In the final chapter of his epistle, James addressed the troublemakers, the false teachers that had arisen and divided the churches. He foretold their judgment (James 5:1), because they held back what they could have offered to help their brethren (James 5:2-3). James implied that these false teachers worshiped among the brethren for some time, because he claims they held back the “hire of the laborers who have reaped down your fields.” In other words, they had been helped by true leaders of the churches. Their lives were better, because of the Gospel that was preached to them, yet they held back the “wages” of those who labored on their behalf (James 5:4-5), and not only so, but they had lifted up their voices against the very ones who had labored to make their lives better (James 5:6).
Using encrypted language, James says the false teachers had condemned and killed the just (or the true leaders of the churches) and they have not resisted. That is, they have not responded in kind, but had prayed to the Lord (cf. Jude 1:8-9). While the false teachers slandered the true leaders of the churches (cf. James 4:7 where devil really means slanderer—then compare this with Jude 1:8). The leaders that God had set up in the churches didn’t respond in kind, but prayed that God would rebuke the evil workers, knowing the Lord is the true Ruler (Jude 1:9)
James then turned to the brethren for the remainder of his letter, advising them to be patient, because the coming of the Lord was drawing near. Many folks misunderstand the term “coming of the Lord,” believing every reference concerns Jesus’ return to this earth, but clearly the Scriptures show otherwise. James referred to the time when Jesus would take the reins of governing this world away from Satan. This coming refers to Jesus’ coming to the heavens where the Messiah rules. This is where those of us who die will go to be with him (1Corinthians 15:51-52; 2Corinthians 5:8). Jesus spoke of his coming in the Olivet Prophecy and implied it would not be a visible event for those on earth. Indeed, he gave us a sign that would show us he is, indeed, in the heavens. That sign was the destruction of Jerusalem and the Temple (cf. Matthew 24:30).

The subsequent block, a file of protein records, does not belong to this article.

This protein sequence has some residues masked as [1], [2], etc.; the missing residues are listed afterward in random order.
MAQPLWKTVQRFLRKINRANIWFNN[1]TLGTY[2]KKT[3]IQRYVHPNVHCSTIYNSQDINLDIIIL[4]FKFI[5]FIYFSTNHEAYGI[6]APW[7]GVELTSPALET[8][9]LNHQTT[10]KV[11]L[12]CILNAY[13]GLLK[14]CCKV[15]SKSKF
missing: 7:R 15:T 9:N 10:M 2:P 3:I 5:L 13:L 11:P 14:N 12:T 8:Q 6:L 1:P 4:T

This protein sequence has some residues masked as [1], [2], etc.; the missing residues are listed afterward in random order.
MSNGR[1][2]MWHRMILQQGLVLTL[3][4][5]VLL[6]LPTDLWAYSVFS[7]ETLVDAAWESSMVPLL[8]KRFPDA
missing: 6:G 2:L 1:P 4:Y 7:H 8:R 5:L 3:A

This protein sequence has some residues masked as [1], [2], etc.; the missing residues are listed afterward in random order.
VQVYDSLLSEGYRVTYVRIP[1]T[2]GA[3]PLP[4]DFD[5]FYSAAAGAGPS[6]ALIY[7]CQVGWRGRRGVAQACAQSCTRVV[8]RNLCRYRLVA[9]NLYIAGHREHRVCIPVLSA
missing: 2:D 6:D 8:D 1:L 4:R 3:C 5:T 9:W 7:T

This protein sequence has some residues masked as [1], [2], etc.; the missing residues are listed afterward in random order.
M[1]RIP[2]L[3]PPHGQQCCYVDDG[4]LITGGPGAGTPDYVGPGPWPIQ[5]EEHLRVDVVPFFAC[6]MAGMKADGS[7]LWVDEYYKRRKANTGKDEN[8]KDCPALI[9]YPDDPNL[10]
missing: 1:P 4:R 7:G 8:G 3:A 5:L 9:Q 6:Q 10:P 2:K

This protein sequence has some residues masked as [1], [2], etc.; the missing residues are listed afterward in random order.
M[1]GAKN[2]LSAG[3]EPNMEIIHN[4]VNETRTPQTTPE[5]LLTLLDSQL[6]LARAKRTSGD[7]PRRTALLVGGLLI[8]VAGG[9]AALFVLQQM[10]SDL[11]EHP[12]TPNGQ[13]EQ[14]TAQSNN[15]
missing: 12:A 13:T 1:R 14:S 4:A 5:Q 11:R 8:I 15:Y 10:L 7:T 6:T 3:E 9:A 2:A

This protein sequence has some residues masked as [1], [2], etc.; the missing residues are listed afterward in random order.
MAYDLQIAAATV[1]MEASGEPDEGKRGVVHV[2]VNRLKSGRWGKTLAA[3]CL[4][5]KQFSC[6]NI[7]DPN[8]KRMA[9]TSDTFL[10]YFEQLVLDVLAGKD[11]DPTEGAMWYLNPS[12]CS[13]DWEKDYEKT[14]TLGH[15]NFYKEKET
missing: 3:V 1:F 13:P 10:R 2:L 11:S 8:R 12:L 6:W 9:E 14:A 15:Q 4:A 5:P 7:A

James spoke of the time being short, which was a reference to John’s prophecy in James spoke of the time being short, which was a reference to John’s prophecy in Revelation 13:5-8. The false prophet or mouth of the beast had 42 months (3 ½ years) to perform all his wicked deeds against the Messianic believers before the coming of the Lord. This represents Annas’ final attempt to destroy the Messianic faith, and it ended with his being murdered at the very beginning of the Jewish war with Rome, which itself resulted in the destruction of Jerusalem and the Temple, an event the Lord had told Annas he would live to see (Matthew 26:64).
Therefore, James encouraged the brethren to be patient and wait for the maturity of the fruit (good or evil), which will be reaped (judged) at the Lord’s coming (James 5:7-8). Murmuring against others must not be done, because this would cause the persecuted to partake of the coming judgment (James 5:9). Indeed, the record of Scripture shows that those who have endured trouble rejoiced in the end, though they had to go through great difficulty (James 5:10-11). Troubling times require us to guard our tongues. On the one hand, we should not complain or murmur, which are passive methods of striking out at those who hurt us. On the other hand we should not make hasty promises attesting to our own veracity in order to secure our needs (James 5:12). God is trustworthy. He will both protect us and provide for us, but patience is the fruit of the Spirit we need to cultivate for such matters.
What, then, can we actually do during troubling times? Pray! James tells us that prayer will relieve affliction, and the prayer of the righteous will even heal our diseases, even bring forgiveness if it was sin that caused the disease (James 5:13-16). Prayer is powerful. James’ advise implies a contrast between two prophets (James 5:17-18). Elijah was accused of troubling Israel (1Kings 18:17), because he prayed and there was no rain for 3 ½ years. Similarly, the false prophet was to trouble the saints for 42 months (3 ½ years) before he was judged by God (Revelation 13:5-10). Prayer was the key to the power of God during Elijah’s ministry, and prayer would be the key to his power during the days of the false prophet, Annas, the High Priest in Jerusalem. If through prayer one would convert anyone who had been taken in by Annas’ false teaching, that one would be responsible not only for saving his brother from death but covering a host of sins (James 5:19-20; cf. Jude 1:22-23). Truly God is interested in saving all and not letting anyone needlessly perish (2Peter 3:9).
 Josephus; Wars of the Jews, 2.17.8-9.